Soooo....all things being equal, we're going to leave about 8 am tomorrow and should be set up in camp and out hunting about the same time as originally pegged in Plan A.  There's no point in driving through a mini-gale with direct 90-degree cross winds late this afternoon if we don't have to.  Likewise, there's no point in setting up camp in a driving, wind-driven, cold rain if we don't have to.

Our actual hunt will proceed as planned during the same time frames as originally envisioned.

The only problem with the rain is that it's highly unlikely we will be able to spend more time sighting in the rifle.  We sure hope there's a small break in the rain this afternoon so we can send some more rounds down range.

(Update @ 7 pm 10/15/12)  Mid-October has always been a special time for me going as far back as I can remember.  This year's no exception.  Who'd a thunk Little Yonni would be almost all packed up today to howl off into the wild wolf yonder in search of the Big Bad Canine Carnivore?  Even a couple of months ago, if you would have asked me if I would like to go hunt wolves, I would have looked at you like you're nuts.  My, my, how things change.

We finally have all our PPE purchased and packed.  Dear Friend Mike loaned us a much better knife.  When Dear Friend Wes was here in July we visited a local gun shop and I found a great $10 Bianchi holster with a retainer strap for the Bonomo Custom 1911.  Wearing that this trip will give me a lot of confidence the pistol will still be there whenever I might need it.  Kydex retention holsters are great for IDPA matches and casual concealed carry around town but ya gotta wonder how good they would be on a hunting trip.

We did take a recreational break today and visited a shooting buddy's today to load 100 rounds of .38 Special on his Dillon 550B.  Bill loads everything and he's good at it.  I learned a lot watched him manipulate that Dillion so easily.  I miss shooting .38 Special.  But I digress.

Anyway, we won't be leaving until late tomorrow afternoon so there's plenty of time to continue packing.  The most important thing that remains is another trip to the range to shoot that .30-30 some more.  I've only shot two rounds through it so far.  That's not really a lot of practice with a new-to-me rifle.  Maybe I ought to shoot at least a couple more rounds.  You think?

Thanks for reading.  We will put up at least one more update tomorrow before taking off.  Be sure to read "The Irony" below.

(Update @ 8 pm 10/14/12) 'Twas a productive day.  We accomplished almost everything on our list.  The biggest item we crossed off was "hunt food."  Since we're gonna be "outstanding in our field" for quite a long time Wednesday and a pretty medium decent amount of time Thursday, we figured we might as well put some time and effort into rustling up some good grub.  Mission accomplished.

My Sweetie likes to joke that we go camping so we can eat "camp food."  Well, there's a lot of truth to that. What would camping be without bacon, for example?  We eat a lot of stuff when we're camping that we don't eat at home.  Well, we're starting a new tradition, so we might as well have some "hunt food."  Maybe if it's good enough, we will want to hunt more so we can eat "hunt food."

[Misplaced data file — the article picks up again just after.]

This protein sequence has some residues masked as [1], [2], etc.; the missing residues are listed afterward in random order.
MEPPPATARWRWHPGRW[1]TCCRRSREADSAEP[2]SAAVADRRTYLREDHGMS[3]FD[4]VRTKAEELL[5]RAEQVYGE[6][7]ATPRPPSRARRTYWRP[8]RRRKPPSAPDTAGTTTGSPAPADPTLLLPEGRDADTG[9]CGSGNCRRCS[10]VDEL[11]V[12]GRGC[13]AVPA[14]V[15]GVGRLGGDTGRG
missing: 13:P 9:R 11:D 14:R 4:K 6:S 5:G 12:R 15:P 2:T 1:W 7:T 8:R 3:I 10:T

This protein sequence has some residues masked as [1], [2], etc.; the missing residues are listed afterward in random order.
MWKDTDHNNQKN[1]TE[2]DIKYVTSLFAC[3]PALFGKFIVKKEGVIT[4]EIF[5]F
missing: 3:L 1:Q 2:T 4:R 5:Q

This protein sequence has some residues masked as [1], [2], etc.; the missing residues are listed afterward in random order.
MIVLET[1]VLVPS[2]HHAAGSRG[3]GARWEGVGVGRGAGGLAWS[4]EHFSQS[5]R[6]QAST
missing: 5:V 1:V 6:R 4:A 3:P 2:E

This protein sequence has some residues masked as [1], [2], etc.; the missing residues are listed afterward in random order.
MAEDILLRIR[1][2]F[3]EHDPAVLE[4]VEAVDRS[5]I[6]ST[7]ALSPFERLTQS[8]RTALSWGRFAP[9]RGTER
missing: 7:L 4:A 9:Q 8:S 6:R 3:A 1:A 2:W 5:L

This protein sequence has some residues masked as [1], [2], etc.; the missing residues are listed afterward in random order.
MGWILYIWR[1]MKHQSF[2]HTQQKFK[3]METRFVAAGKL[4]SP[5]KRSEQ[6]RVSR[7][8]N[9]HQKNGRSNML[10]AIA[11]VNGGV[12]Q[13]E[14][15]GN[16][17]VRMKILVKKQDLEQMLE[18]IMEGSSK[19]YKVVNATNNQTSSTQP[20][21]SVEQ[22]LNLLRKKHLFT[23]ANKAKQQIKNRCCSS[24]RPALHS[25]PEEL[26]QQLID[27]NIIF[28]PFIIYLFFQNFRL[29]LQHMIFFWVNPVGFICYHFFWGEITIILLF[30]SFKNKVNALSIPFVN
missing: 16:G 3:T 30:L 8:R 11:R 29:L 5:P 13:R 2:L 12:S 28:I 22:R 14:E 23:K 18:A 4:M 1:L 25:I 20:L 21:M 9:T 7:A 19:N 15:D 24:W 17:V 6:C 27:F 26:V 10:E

We've changed out the Back Up Gun Plan. We're no longer going to carry the Taurus PT145.  Nope, we're going with the Bonomo Custom 1911.  Yeah, it's heavier and that's an issue.  The bottom line is that we have six mags for the 1911 and only one mag for the PT145.  After watching that video of the wolves taking down that coyote, we decided we would like to have AT LEAST six magazines with us during these hunts.

I can sure see why some guys prefer to hunt wolves with an automatic rifle.  We're beginning to think an semi-automatic .30-06 or a semi-auto .308 like a Saiga might be the way to go next year.  It wasn't all that long ago when I was thinking an AR-15 with the right load would be OK.  Nah, I don't think so.  It has to be at least a .30 caliber with a HOT load behind the bullet for those Big Dogs.  I missed a chance to get a great Saiga .308 the other day for $400 and I am already kicking myself about it.  Too bad those .45-70 guide guns have such a limited range.  The slugs in those .45-70's are kind of like cruise missiles.

It's going to be real interesting when we get into the field.  You can bet I am going to choose my calling sites VERY carefully.  I want my back totally covered.  If I can't get a good feeling about my backside, I will keep moving until I find a solid defensive position before I bring that coyote call out of my pocket.  I've read that even if you are a "bad caller" there's something primal that gets triggered in a canid's brain by certain sounds.  Man, if they come running like they did on that coyote in the video, I definitely want to be prepared!

---end of 8 pm update---

(Update @ 10 am 10/14/12) Spending Sunday morning working with electronics.  We're charging the cell phone, AA batteries, lith-ion batteries, checking the GPS (batteries were totally dead); checking the 2-meter HAM handheld, making sure we have a functional LED flashlight, etc.